Then comes the actual spraying on of the tan. Here’s what goes down. The provider for the show will usually have a space closed off for the actual spraying and  for good reason. The men and ladies will have completely separate areas where they will be sprayed. The entire room will be covered in plastic and there are small makeshift “huts” for each athlete to stand in; this provides zero privacy and it is completely open in the front where the aesthetician will stand to spray you. And yes, you will be sprayed completely in the buff along with ten other competitors standing adjacent to you. So yeah, pretty any modesty or attempt to cover yourself up will not work, it’s really just a bunch of very fit naked people standing around being sprayed. The actual device used kind of looks like that paint gun thing used when you want to paint your house and the spray is SUPER cold. You will be told to stand in slightly awkward positions so that the tan goes on even and you will be sprayed EVERYWHERE, except the face. Once the first coat goes on you stand in front of a fan to dry you off and then you get sprayed a second time, followed by the fan again. After that, you have to wear light and breathable clothing (usually sweatpants and a zip up hoodie are good) and you can’t where any underwear or bras, that’s right, everybody goes commando. On top of that, you have to be very careful not to touch much of anything because the tan will come off and smudge, leaving you looking splotchy. What does that entail? You can’t sit down on the toilet (this is what I was talking about earlier when I said TMI). You absolutely have to pee through a cup and do it very slowly so it doesn’t spray everywhere and leave weird dots on your body, thus messing up your tan.

On show day, backstage the spraytan company has a set up for retouches. It’s the same idea except you get additional coats done while wearing your posing suit, then a glaze goes on (up close you look shiny, but from the judges and audience, you’re good), then you’re suite has to be glued onto your body. It’s not as bad as it sounds; it’s really just a roll on light glue that prevents the suite from moving as you go from one pose to the next. And you can peel the suite right off and no it does not hurt.

In terms of hair and makeup, well let’s just say that the makeup is super thick, heavy and dark (to match the tan) and the hair is big. Again, up close you kind of resemble a drag queen, but from the audience you look amazing.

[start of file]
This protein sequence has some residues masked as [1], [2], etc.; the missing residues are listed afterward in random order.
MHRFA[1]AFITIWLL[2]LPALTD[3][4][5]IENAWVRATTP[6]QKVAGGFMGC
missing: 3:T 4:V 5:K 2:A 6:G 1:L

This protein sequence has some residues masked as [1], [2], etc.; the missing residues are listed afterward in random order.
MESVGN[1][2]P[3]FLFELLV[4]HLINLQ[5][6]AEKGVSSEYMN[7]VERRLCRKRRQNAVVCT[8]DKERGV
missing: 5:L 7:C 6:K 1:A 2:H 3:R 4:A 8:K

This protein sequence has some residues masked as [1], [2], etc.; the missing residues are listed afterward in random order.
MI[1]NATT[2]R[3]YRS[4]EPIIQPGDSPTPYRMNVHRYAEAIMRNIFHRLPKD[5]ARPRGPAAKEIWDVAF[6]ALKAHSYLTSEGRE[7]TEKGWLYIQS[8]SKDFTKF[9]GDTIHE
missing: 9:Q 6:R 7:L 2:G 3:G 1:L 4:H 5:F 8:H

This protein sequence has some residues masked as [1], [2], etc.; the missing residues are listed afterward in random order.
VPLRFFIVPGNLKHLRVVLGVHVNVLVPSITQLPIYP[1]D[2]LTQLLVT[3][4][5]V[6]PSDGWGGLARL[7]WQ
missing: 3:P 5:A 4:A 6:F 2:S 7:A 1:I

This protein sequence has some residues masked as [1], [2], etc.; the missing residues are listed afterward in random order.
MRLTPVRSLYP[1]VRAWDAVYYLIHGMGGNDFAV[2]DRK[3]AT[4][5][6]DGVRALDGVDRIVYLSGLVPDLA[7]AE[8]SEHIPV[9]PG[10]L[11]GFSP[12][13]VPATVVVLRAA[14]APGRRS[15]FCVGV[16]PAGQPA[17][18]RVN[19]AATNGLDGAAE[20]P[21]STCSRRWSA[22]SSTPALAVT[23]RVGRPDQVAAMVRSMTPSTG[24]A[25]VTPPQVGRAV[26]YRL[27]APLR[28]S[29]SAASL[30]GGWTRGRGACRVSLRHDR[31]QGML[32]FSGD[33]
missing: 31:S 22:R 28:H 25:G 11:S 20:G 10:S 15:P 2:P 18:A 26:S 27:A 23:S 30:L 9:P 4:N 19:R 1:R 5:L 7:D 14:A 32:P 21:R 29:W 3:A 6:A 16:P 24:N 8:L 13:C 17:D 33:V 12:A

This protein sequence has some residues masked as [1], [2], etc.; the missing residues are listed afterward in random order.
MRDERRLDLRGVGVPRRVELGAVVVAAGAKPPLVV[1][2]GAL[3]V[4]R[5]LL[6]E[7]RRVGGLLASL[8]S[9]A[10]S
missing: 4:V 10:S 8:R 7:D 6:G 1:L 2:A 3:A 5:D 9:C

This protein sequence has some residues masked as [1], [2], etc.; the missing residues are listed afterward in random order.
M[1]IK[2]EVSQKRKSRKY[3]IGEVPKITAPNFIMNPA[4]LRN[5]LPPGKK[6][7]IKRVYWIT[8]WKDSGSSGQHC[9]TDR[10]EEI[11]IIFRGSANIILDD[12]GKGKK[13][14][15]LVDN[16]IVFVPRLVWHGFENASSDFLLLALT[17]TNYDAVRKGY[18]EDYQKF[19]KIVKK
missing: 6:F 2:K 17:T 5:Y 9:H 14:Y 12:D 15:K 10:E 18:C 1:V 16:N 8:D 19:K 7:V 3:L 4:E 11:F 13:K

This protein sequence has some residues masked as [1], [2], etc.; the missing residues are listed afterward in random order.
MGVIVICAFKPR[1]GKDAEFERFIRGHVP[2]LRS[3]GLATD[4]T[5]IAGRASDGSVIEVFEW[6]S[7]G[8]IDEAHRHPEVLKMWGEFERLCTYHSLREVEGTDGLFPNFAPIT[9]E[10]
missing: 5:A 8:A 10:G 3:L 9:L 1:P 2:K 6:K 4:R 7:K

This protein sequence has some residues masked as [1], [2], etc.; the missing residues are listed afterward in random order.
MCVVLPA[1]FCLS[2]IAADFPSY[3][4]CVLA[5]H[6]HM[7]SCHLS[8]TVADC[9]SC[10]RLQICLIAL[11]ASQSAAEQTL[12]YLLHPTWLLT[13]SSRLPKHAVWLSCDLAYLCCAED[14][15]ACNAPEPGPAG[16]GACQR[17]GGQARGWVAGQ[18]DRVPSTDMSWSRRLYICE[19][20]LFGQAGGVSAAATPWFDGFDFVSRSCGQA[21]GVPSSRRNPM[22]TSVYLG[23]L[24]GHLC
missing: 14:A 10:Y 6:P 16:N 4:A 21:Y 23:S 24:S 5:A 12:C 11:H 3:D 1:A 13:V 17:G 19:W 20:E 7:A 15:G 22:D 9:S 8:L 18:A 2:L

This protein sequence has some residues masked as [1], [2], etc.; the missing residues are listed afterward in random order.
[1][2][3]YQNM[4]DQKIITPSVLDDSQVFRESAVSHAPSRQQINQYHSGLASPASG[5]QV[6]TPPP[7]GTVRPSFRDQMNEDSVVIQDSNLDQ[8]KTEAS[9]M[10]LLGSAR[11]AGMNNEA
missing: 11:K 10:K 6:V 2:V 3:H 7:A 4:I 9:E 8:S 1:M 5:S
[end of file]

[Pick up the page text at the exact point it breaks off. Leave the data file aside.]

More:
Backstage is mayhem as there are athletes everywhere along with their coaches and bags of stuff including meals, weights or bands to get a pump before going onstage. It’s crowded, people are anxious and nervous and usually trying to do some last minute posing practice before go-time. But I must say that it’s awesome and exhilarating at the same time.

By the end of the competition I was sticky from the FIVE coats of tan plus TWO coats of glaze, feeling pretty thirsty from the water manipulation and really tired. Show day for me was 12 hours of intensity not to mention the day before which was also long from the registration, spraytan and athletes meeting, but all in all it was so fun and great. I can honestly say that it’s a really fun and interesting environment and culture to be a part of and I’m so glad to have fully immersed myself in it and look forward to do that again in just 10 weeks.

There’s a lot that goes into competitive bodybuilding, in fact it may seem to a lot of people that it’s not worth it or there’s really no point. I feel that above all else, it teaches you how to work hard, stay focused and love yourself. You really have to put yourself first; your health, your rest and your mindset. A coach told me not to look at the other athletes when I’m onstage and that the judges take care of the comparison so that we don’t have. “Make it about you”, she said. Wise words. So that’s what I did; I focused on presenting my best and giving my all while onstage and it was awesome. The entire experience was so positive because of that and since then I’ve gained a far more healthy outlook on fitness and nutrition than I have ever had before.

Start It, Finish It